Bee-ware

Posted by Stacy Chandler on October 24, 2013 

At what point do kids become afraid of bees?

 

Usually, bees are portrayed in kids books and TV shows as fat, friendly little creatures with an unused stinger, if they have one at all. Nothing to fear there. But even so, sometime in the last few months, I've noticed Nora getting nervous around bees. 

 

All along, I've tried to be a model of good bee behavior to Nora. I don't want her to become one of those people who flails their arms and jumps into a lake the second a bee buzzes by. When we encounter one in the yard or out and about, I don't panic, I don't swat. I just ignore it, or maybe herd everyone inside (calmly!) if it gets too persistent. I talk up how bees make honey and pollinate flowers and all that good stuff.

 

But last week I was NOT a good bee-behavior model, I'm afraid. It was a gorgeous day for a picnic at the State Farmer's Market, and some friends proposed a picnic. We found the perfect table, unpacked our food and dug in. I'd barely had my first bite of sandwich before the first bee buzzed us. No big deal. Then a second one came. And a third, and a fourth. So we REpacked all the food and led some very confused 3-year-olds to a different picnic table far away.

 

We unpacked again and … bees. Lots of 'em.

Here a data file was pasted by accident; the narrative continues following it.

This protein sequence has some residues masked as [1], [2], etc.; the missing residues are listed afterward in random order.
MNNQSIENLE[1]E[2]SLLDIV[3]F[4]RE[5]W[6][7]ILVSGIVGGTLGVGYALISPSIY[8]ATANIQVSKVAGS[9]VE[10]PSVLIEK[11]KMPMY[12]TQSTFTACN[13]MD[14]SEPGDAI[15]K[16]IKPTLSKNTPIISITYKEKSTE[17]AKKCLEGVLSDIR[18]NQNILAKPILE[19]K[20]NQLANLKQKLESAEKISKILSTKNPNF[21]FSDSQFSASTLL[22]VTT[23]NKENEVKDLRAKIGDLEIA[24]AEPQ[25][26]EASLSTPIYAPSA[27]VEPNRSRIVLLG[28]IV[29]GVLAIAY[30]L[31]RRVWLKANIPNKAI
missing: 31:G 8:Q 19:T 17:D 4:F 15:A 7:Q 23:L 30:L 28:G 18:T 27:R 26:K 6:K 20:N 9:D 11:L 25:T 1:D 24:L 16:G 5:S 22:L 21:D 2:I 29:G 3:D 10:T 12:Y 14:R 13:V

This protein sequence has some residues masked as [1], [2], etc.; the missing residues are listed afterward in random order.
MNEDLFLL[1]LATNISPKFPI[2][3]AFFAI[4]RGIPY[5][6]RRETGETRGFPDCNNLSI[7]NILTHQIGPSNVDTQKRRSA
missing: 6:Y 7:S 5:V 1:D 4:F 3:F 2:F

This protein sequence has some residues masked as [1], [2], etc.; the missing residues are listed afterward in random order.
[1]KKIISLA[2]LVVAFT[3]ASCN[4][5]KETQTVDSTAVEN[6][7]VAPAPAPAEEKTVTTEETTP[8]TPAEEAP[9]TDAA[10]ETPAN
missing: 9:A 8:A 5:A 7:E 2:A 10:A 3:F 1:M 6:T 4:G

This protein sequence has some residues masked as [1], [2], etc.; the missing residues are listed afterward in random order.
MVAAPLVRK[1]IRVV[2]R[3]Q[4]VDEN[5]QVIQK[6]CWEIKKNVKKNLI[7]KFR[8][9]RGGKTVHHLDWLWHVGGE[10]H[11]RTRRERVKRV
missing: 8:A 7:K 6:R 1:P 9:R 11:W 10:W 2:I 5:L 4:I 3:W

We gave up and headed to a table inside. We unpacked again and finally got some food in the kids and in ourselves. And then … you guessed it! Bees. Inside. Really.

 

Clearly, there was nowhere to run, so we just accepted our fate and tried to ignore the bees all around. They seemed mostly interested in our food, not us, so we co-existed pretty well for a while there. 

 

But then, as I was talking to my friend and the 3-year-olds were contentedly playing together nearby, war was declared.

 

Nora came up to talk to me, and her friend pointed to her and said "There's something on her back!" Instead of looking at it, I assumed it was a piece of food or a sticker leftover from earlier in the day or … who knows. So I kept talking to my friend and picked at whatever it was stuck to the back of Nora's shirt. Only when I got stung on the finger did I figure out it was a bee. Oops.

 

Unfortunately, because I wasn't expecting the sting, I kind of panicked and let out loud yelp and jumped up. It was more out of surprise than pain (though GOLLY -- it did hurt!), but still, it was exactly the wrong thing to do.

 

My reaction scared Nora, and of course I had to explain that the bee stung me, and that made her even more upset. I got her calmed down and we headed home, and I thought that was the end of it. (For her, anyway -- *I* had a whole day of ice packs and a throbbing, swollen hand to enjoy.)

 

But a few days later we ate lunch outside and attracted a bee. I wasn't too glad to see it, so I might have looked a little more perturbed than I should have, but Nora burst into tears right away and started swatting madly. Sigh. So now I have a lot of de-programming to do.

Bees are our friends. Bees are our friends. Bees are … oh, screw it. Let's eat lunch inside.

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